A tight, gripping, well acted thriller with smarter than usual characters and a premise that leads to a tense atmosphere.
OVERALL SCORE – 3.5/5
Green Room is a 2016 thriller written and directed by Jeremy Saulnier. It stars Anton Yelchin (RIP), Imogen Poots, Alia Shawkat, Joe Cole, Callum Turner and Patrick Stewart. The film tells the story of a struggling punk band who witness a crime at a Neo-Nazi club and get pigeon-holed in the Green Room unable to escape.
The premise of Green Room is primed and ready for thrills. It resembles the premise of most enjoyable action movies or thrillers. A log line which actually boils down to one line and the screenplay which has the unenviable task of carrying that log line. The biggest advantage the film has is its cast. When you have Anton Yelchin, Imogen Poots, and Patrick Stewart in your film, you know you have good performances waiting to happen. To the film’s benefit, the bit players come to party themselves and make the environment as tense as possible. There are no outright bad performances across the board, maybe a few not so great ones.
The fun part of the film is not that the good guys are stuck in a room and can’t get out. This is not a claustrophobic film like Panic Room. The good guys can walk out and make their plans but the bad guys have a perimeter set up around them. The intellectual head behind the bad guys is not an idiot. He knows what works and what doesn’t and his collected nature when surrounded by half-witted henchmen is terrorizing. Most movies would take the easy way out of making the Neo-Nazis look like morons and also use the race card to full effect but this film circumvents that cliche. There are no black people or Jews. So the opportunities for the bad guys to be overtly racist goes out the door and the audience is presented with a well-made thriller. The confederate flags and writings on walls help remind the audience of the film’s location but the props do not overpower the story.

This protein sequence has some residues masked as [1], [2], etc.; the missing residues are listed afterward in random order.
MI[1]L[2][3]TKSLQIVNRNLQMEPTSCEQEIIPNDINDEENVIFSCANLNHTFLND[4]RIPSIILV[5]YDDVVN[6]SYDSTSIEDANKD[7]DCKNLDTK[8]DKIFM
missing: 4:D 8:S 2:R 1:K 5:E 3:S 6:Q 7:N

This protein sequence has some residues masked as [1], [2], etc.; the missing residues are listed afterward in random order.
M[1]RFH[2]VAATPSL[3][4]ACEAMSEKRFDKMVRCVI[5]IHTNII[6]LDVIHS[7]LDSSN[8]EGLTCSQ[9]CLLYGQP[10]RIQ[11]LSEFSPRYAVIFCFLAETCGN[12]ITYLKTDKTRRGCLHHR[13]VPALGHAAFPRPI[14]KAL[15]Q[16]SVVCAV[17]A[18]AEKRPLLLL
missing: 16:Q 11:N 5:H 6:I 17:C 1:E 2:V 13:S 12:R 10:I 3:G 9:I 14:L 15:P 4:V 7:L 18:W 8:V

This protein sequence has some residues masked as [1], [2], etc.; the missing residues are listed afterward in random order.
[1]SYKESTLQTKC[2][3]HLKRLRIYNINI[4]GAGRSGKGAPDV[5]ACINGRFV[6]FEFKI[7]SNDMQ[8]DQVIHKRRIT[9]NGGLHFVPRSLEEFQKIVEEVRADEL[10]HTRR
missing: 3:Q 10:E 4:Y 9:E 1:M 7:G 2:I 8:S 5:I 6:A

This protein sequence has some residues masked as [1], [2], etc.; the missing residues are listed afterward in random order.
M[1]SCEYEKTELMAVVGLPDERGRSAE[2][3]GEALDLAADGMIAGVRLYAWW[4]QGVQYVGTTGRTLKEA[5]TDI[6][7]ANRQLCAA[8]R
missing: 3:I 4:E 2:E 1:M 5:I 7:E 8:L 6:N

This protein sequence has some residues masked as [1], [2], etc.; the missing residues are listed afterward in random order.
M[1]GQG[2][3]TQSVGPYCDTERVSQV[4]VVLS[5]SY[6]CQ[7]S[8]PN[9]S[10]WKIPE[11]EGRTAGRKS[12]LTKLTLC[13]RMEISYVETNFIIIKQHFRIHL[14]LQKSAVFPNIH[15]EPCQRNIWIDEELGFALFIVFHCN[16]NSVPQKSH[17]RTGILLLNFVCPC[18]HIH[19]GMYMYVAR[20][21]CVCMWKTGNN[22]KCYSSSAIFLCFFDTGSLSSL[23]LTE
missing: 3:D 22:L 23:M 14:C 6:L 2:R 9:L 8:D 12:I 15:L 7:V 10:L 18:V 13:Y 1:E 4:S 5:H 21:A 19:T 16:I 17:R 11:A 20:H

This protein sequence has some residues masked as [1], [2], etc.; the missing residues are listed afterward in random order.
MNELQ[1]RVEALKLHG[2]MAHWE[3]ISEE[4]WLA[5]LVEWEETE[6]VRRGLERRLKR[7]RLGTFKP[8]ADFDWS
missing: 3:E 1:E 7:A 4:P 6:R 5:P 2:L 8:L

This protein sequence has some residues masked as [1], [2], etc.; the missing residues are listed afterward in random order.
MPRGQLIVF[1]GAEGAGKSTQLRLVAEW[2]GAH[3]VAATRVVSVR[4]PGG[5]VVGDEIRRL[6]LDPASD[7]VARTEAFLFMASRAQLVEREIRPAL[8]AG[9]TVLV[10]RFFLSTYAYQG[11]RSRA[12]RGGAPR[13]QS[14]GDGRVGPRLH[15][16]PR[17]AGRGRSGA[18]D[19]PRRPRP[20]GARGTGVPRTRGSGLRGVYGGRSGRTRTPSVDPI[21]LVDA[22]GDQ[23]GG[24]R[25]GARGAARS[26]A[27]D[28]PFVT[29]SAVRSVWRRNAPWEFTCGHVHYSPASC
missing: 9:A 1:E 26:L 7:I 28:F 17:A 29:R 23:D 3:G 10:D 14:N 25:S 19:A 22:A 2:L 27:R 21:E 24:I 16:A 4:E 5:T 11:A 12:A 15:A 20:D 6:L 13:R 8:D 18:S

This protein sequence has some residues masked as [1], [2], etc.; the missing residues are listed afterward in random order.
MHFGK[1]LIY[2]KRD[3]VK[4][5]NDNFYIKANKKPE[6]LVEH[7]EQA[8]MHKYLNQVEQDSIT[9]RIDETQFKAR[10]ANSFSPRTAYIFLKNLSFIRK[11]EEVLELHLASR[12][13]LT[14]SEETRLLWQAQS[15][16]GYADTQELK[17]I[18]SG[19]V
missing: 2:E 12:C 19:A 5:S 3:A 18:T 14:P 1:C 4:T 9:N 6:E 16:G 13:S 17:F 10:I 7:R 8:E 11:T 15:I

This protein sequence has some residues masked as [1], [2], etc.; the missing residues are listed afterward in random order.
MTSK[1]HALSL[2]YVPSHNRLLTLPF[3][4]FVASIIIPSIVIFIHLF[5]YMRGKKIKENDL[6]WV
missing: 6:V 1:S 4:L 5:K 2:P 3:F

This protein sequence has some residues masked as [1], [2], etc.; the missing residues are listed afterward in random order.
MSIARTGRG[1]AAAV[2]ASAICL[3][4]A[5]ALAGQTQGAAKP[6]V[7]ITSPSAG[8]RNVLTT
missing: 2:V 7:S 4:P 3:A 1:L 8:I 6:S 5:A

The filmmaking is tense. The main characters and some of the supporting cast are given some depth to help the audience connect to them. Not all Neo-Nazis are fully bad nor are all the good guys fully good. That’s just a good touch. The songs used in the film work out to good effect to create some tense moments. The characters and surrogate-ly the audience understand the weight of the situation when some pieces of music are played. The film does have a lot of death but the filmmakers make a conscious choice not to fetishise it and that helps the film to be accepted by a wider audience.
A few characters might feel uneven from time to time. The bad guys themselves seem to overlook some fatal problems in their contingency plan. The good guys themselves seem to lose some common sense once in a while but I do understand they are all conveniences needed to tell a story. The film is not trying to reinvent the wheel. It is not trying to be The Silence of The Lambs, it is trying to be Vacancy.
It is just a fun time with an easy to relate story and characters to root for. It respects its audience to a good degree and does not ask them to turn their brains off, and to that I say good work.
OVERALL SCORE – 3.5/5
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